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Saturday, August 31, 2013

The Cost of Doing Nothing

I have been, for several days now, increasingly nervous that the United States would begin launching military strikes into Syria.  When I saw the announcement that President Obama would be speaking today at 1:15 about the Syrian conflict I felt my stomach drop.  I waited and waited and waited as that 1:15 time came and went and President still hadn’t come out to the Rose Garden to make his announcement.   When finally he did, I was partially relieved. 

And, disappointed at the same time.

I voted for President Obama – in large part because of his opposition to and his pledge to end the wars in Iraq and Afghanistan.  I have, in the years since, hoped for more rapid progress in these promises.  I have also been angered by our increasing use of attack drones to target and kill our ‘enemies’ – as well as numerous other ‘unintended targets.’

This afternoon when President Barack Obama laid out his plans for Syria I was angered to hear him declare that he has “decided that the United States should take military action against Syrian regime targets.”  Even if, as he said, “[t]his would not be an open-ended intervention.  We would not put boots on the ground.  Instead, our action would be designed to be limited in duration and scope,” it felt like a betrayal of my vote. 

This is not what a Nobel Peace Prize recipient does.

And yet, I was partially relieved to hear the President continue, “But having made my decision as Commander-in-Chief based on what I am convinced is our national security interests, I'm also mindful that I'm the President of the world's oldest constitutional democracy.  I've long believed that our power is rooted not just in our military might, but in our example as a government of the people, by the people, and for the people.  And that’s why I've made a second decision:  I will seek authorization for the use of force from the American people's representatives in Congress.”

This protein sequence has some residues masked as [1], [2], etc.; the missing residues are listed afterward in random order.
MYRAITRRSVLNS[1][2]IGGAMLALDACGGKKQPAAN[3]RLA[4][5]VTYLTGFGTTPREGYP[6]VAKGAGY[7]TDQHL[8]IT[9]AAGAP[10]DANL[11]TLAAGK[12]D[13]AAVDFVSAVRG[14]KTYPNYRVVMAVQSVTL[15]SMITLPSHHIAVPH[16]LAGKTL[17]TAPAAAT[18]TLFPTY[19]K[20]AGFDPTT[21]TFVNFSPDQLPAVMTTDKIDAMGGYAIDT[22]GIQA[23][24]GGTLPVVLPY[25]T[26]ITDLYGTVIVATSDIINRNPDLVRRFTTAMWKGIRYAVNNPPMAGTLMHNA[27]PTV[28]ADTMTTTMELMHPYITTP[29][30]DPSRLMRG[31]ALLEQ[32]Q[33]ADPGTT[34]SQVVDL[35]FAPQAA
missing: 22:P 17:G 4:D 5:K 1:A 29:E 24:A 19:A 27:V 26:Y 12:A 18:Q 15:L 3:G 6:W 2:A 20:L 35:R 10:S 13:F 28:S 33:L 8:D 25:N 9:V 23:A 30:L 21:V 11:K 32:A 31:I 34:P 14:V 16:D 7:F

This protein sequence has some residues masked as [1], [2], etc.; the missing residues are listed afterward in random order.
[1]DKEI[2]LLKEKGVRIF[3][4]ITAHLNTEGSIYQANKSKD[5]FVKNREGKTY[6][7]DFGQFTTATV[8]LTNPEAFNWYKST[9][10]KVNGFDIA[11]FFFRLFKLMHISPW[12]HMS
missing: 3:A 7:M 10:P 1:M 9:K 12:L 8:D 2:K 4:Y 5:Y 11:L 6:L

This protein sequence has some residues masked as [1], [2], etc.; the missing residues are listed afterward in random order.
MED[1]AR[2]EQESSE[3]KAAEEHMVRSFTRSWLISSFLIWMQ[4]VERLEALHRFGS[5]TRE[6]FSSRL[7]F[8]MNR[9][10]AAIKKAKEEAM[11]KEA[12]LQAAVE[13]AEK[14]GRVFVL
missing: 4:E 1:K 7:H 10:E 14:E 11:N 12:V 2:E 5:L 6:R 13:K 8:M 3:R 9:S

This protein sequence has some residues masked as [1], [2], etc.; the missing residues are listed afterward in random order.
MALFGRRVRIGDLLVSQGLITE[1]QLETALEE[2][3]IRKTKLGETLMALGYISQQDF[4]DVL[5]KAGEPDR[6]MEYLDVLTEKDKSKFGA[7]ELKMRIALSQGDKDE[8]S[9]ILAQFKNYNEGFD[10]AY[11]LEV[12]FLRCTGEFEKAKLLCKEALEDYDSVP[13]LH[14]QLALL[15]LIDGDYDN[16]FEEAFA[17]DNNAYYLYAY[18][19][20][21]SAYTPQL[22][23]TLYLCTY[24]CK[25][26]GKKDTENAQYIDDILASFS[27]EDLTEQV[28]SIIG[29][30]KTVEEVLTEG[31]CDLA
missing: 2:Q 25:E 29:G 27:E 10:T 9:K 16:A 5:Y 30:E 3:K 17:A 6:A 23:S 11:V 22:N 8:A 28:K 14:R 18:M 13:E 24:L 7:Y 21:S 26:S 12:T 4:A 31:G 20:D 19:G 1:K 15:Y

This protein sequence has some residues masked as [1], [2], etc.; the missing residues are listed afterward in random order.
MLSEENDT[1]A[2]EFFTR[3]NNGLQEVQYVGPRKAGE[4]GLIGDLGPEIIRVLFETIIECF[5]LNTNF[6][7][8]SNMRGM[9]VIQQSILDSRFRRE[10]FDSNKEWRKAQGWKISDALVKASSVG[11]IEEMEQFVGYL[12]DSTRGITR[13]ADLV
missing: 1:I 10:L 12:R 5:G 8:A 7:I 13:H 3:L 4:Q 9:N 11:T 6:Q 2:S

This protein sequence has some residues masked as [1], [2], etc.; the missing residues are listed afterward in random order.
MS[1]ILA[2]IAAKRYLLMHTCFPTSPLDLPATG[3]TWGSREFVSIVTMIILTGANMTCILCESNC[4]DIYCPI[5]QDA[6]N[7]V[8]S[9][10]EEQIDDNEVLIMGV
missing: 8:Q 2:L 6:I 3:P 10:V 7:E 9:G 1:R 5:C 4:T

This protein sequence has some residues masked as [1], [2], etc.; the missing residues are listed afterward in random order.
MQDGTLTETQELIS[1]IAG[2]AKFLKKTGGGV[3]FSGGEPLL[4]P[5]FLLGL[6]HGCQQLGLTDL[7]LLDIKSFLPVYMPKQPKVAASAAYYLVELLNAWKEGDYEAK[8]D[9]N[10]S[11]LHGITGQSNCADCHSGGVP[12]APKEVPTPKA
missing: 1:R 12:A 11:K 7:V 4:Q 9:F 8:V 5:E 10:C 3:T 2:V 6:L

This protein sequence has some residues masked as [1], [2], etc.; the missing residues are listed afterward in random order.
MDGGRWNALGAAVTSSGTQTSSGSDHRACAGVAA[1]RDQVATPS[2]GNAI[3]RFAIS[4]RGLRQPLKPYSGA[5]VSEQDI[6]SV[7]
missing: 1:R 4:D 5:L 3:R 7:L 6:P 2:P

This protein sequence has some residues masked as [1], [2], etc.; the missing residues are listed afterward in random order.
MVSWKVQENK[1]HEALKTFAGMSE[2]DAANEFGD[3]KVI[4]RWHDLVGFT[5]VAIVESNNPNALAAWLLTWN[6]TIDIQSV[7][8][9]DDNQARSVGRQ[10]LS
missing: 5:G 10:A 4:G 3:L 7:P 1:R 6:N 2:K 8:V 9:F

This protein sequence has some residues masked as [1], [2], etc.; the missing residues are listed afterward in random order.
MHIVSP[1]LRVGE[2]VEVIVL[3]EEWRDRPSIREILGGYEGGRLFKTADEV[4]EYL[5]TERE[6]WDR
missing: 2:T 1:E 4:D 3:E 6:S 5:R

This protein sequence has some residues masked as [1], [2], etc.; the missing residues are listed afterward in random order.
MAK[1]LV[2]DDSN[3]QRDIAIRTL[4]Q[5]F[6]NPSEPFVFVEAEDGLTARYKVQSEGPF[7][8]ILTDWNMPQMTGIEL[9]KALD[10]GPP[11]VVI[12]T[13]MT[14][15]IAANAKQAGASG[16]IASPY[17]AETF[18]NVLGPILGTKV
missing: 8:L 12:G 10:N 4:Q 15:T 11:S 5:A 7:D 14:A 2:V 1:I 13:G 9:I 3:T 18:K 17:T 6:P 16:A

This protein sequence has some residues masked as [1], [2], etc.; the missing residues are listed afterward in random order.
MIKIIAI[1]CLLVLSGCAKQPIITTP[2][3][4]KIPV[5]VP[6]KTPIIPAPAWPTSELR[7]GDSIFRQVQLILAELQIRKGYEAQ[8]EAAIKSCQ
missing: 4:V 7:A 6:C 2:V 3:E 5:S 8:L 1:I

We can still stop any American escalation of this tragedy.  Please write, call, stalk your congressional representatives and let them know that you oppose any U.S. military action in Syria.

But the part of President Obama’s speech that disgusted and disappointed me the most was the following:

A country faces few decisions as grave as using military force, even when that force is limited.  I respect the views of those who call for caution, particularly as our country emerges from a time of war that I was elected in part to end.  But if we really do want to turn away from taking appropriate action in the face of such an unspeakable outrage, then we just acknowledge the costs of doing nothing.

Why is it that not “using military force” is automatically equated with “doing nothing”?  Are we so limited in our thinking?  To the one with a hammer, everything looks like a nail and to the nation with a massive military everything looks like a reason for war. 

But there must be alternatives. 

There can be no doubt that what is transpiring in Syria is “an assault on human dignity” but sending missile strikes will only further compound that situation.   (And, I am not at all convinced that missile strikes would be the end of it.  We may say “limited in duration and scope” now, but those who have lead nations into every war ever fought have promised that it would be over quickly…) 

As a Christian, as a follower of Jesus of Nazareth, I believe that we are called to be Peacemakers – and this is no easy thing.  War is easy.  Fighting is easy because it comes naturally to us.  It’s one of our two automatic responses – the other being to run away.  But being a Peacemaker requires us to find a different response.

I agree that we can’t “do nothing.”  We should do something – but this emotional plea to do something about the many thousands that have been murdered in Syria, should not be used to compel us to actions that will only lead to more death and suffering.  We must find another way – we should find many more other ways. 

Doing nothing is not an option.  Neither is military intervention.  But these are not our only alternatives.  This is not a binary, black or white, all or nothing situation. 

Let us be Peacemakers for a change.

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